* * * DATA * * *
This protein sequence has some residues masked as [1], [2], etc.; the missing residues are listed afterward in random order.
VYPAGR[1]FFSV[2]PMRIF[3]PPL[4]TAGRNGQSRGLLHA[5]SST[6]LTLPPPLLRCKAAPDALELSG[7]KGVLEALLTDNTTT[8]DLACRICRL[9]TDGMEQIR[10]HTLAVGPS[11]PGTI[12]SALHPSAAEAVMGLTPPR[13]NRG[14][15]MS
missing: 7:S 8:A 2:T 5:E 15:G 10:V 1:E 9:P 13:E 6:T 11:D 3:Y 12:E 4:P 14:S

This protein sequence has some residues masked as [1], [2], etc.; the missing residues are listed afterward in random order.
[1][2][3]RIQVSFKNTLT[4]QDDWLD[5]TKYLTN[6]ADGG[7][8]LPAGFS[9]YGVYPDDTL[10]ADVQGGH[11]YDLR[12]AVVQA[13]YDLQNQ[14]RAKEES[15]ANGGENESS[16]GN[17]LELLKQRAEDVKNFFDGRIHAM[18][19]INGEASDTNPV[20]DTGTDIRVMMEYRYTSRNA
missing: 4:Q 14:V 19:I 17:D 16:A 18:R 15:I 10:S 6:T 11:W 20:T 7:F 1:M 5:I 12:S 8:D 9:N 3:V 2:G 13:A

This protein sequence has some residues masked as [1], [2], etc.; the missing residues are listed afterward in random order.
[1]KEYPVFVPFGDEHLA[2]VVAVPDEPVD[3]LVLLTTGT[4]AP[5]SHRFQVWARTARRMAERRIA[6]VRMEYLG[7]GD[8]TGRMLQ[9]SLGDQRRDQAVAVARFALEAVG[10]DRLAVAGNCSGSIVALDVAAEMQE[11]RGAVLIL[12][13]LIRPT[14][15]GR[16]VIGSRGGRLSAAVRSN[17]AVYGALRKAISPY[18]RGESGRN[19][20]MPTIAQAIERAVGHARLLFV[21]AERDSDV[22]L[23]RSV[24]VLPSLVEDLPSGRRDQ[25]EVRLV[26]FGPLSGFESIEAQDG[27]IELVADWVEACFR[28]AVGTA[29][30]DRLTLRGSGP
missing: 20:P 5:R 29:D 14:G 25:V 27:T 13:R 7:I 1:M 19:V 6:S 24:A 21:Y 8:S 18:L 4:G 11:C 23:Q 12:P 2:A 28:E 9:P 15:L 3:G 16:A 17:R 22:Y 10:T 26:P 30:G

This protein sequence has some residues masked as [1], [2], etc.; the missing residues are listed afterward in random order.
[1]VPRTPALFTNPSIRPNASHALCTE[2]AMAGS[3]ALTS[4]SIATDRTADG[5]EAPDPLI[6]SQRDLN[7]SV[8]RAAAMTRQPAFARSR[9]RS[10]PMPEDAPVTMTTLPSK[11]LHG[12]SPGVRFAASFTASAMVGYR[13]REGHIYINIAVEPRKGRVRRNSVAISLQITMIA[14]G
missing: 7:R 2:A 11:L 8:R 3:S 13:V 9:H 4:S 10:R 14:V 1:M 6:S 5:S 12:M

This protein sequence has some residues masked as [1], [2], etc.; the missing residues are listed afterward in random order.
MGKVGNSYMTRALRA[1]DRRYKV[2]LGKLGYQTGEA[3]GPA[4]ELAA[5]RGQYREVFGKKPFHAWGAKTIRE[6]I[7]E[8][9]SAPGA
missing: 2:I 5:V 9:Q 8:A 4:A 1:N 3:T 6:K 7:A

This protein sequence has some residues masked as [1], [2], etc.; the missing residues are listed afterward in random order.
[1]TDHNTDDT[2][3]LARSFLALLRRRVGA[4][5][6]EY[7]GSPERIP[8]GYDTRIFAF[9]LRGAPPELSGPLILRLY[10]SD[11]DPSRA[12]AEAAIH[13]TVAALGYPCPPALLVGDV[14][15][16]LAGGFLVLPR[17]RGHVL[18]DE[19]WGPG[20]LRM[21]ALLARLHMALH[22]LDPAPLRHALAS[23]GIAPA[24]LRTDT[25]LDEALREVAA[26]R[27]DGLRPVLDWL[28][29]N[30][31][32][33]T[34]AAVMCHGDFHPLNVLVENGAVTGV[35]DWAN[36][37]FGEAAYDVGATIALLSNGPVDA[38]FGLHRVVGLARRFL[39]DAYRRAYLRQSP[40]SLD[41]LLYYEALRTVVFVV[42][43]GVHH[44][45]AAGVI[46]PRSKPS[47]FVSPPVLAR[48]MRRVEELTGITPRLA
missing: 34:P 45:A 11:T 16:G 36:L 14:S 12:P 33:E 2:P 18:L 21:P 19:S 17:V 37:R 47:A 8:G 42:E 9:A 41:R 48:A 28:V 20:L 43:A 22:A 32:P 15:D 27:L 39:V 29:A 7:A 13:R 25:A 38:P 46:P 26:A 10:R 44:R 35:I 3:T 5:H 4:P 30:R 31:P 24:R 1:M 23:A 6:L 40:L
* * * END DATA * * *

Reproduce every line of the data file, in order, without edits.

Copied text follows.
This protein sequence has some residues masked as [1], [2], etc.; the missing residues are listed afterward in random order.
VYPAGR[1]FFSV[2]PMRIF[3]PPL[4]TAGRNGQSRGLLHA[5]SST[6]LTLPPPLLRCKAAPDALELSG[7]KGVLEALLTDNTTT[8]DLACRICRL[9]TDGMEQIR[10]HTLAVGPS[11]PGTI[12]SALHPSAAEAVMGLTPPR[13]NRG[14][15]MS
missing: 7:S 8:A 2:T 5:E 15:G 10:V 1:E 9:P 13:E 6:T 11:D 3:Y 12:E 4:P 14:S

This protein sequence has some residues masked as [1], [2], etc.; the missing residues are listed afterward in random order.
[1][2][3]RIQVSFKNTLT[4]QDDWLD[5]TKYLTN[6]ADGG[7][8]LPAGFS[9]YGVYPDDTL[10]ADVQGGH[11]YDLR[12]AVVQA[13]YDLQNQ[14]RAKEES[15]ANGGENESS[16]GN[17]LELLKQRAEDVKNFFDGRIHAM[18][19]INGEASDTNPV[20]DTGTDIRVMMEYRYTSRNA
missing: 4:Q 14:V 19:I 17:D 16:A 18:R 15:I 10:S 6:T 11:W 20:T 7:F 1:M 5:I 12:S 8:D 9:N 3:V 2:G 13:A

This protein sequence has some residues masked as [1], [2], etc.; the missing residues are listed afterward in random order.
[1]KEYPVFVPFGDEHLA[2]VVAVPDEPVD[3]LVLLTTGT[4]AP[5]SHRFQVWARTARRMAERRIA[6]VRMEYLG[7]GD[8]TGRMLQ[9]SLGDQRRDQAVAVARFALEAVG[10]DRLAVAGNCSGSIVALDVAAEMQE[11]RGAVLIL[12][13]LIRPT[14][15]GR[16]VIGSRGGRLSAAVRSN[17]AVYGALRKAISPY[18]RGESGRN[19][20]MPTIAQAIERAVGHARLLFV[21]AERDSDV[22]L[23]RSV[24]VLPSLVEDLPSGRRDQ[25]EVRLV[26]FGPLSGFESIEAQDG[27]IELVADWVEACFR[28]AVGTA[29][30]DRLTLRGSGP
missing: 20:P 5:R 29:D 14:G 25:V 27:T 13:R 7:I 1:M 19:V 6:S 24:A 21:Y 8:S 18:L 4:G 11:C 23:Q 12:P 2:A 28:E 9:P 15:L 3:G 16:A 17:R 22:Y 10:T 26:P 30:G

This protein sequence has some residues masked as [1], [2], etc.; the missing residues are listed afterward in random order.
[1]VPRTPALFTNPSIRPNASHALCTE[2]AMAGS[3]ALTS[4]SIATDRTADG[5]EAPDPLI[6]SQRDLN[7]SV[8]RAAAMTRQPAFARSR[9]RS[10]PMPEDAPVTMTTLPSK[11]LHG[12]SPGVRFAASFTASAMVGYR[13]REGHIYINIAVEPRKGRVRRNSVAISLQITMIA[14]G
missing: 7:R 2:A 11:L 8:R 3:S 13:V 9:H 4:S 10:R 14:V 1:M 6:S 5:S 12:M

This protein sequence has some residues masked as [1], [2], etc.; the missing residues are listed afterward in random order.
MGKVGNSYMTRALRA[1]DRRYKV[2]LGKLGYQTGEA[3]GPA[4]ELAA[5]RGQYREVFGKKPFHAWGAKTIRE[6]I[7]E[8][9]SAPGA
missing: 2:I 5:V 9:Q 8:A 4:A 1:N 3:T 6:K 7:A

This protein sequence has some residues masked as [1], [2], etc.; the missing residues are listed afterward in random order.
[1]TDHNTDDT[2][3]LARSFLALLRRRVGA[4][5][6]EY[7]GSPERIP[8]GYDTRIFAF[9]LRGAPPELSGPLILRLY[10]SD[11]DPSRA[12]AEAAIH[13]TVAALGYPCPPALLVGDV[14][15][16]LAGGFLVLPR[17]RGHVL[18]DE[19]WGPG[20]LRM[21]ALLARLHMALH[22]LDPAPLRHALAS[23]GIAPA[24]LRTDT[25]LDEALREVAA[26]R[27]DGLRPVLDWL[28][29]N[30][31][32][33]T[34]AAVMCHGDFHPLNVLVENGAVTGV[35]DWAN[36][37]FGEAAYDVGATIALLSNGPVDA[38]FGLHRVVGLARRFL[39]DAYRRAYLRQSP[40]SLD[41]LLYYEALRTVVFVV[42][43]GVHH[44][45]AAGVI[46]PRSKPS[47]FVSPPVLAR[48]MRRVEELTGITPRLA
missing: 34:P 45:A 11:T 16:G 36:L 14:S 12:P 33:E 2:P 18:L 21:P 19:S 17:V 37:R 47:A 8:G 42:E 9:A 41:R 48:A 28:V 20:L 43:A 22:A 32:P 15:D 27:L 39:V 29:A 7:A 13:R 25:A 38:P 46:P 26:A 10:R 44:R 35:I 3:T 5:H 4:P 30:R 31:P 24:R 1:M 23:A 6:L 40:L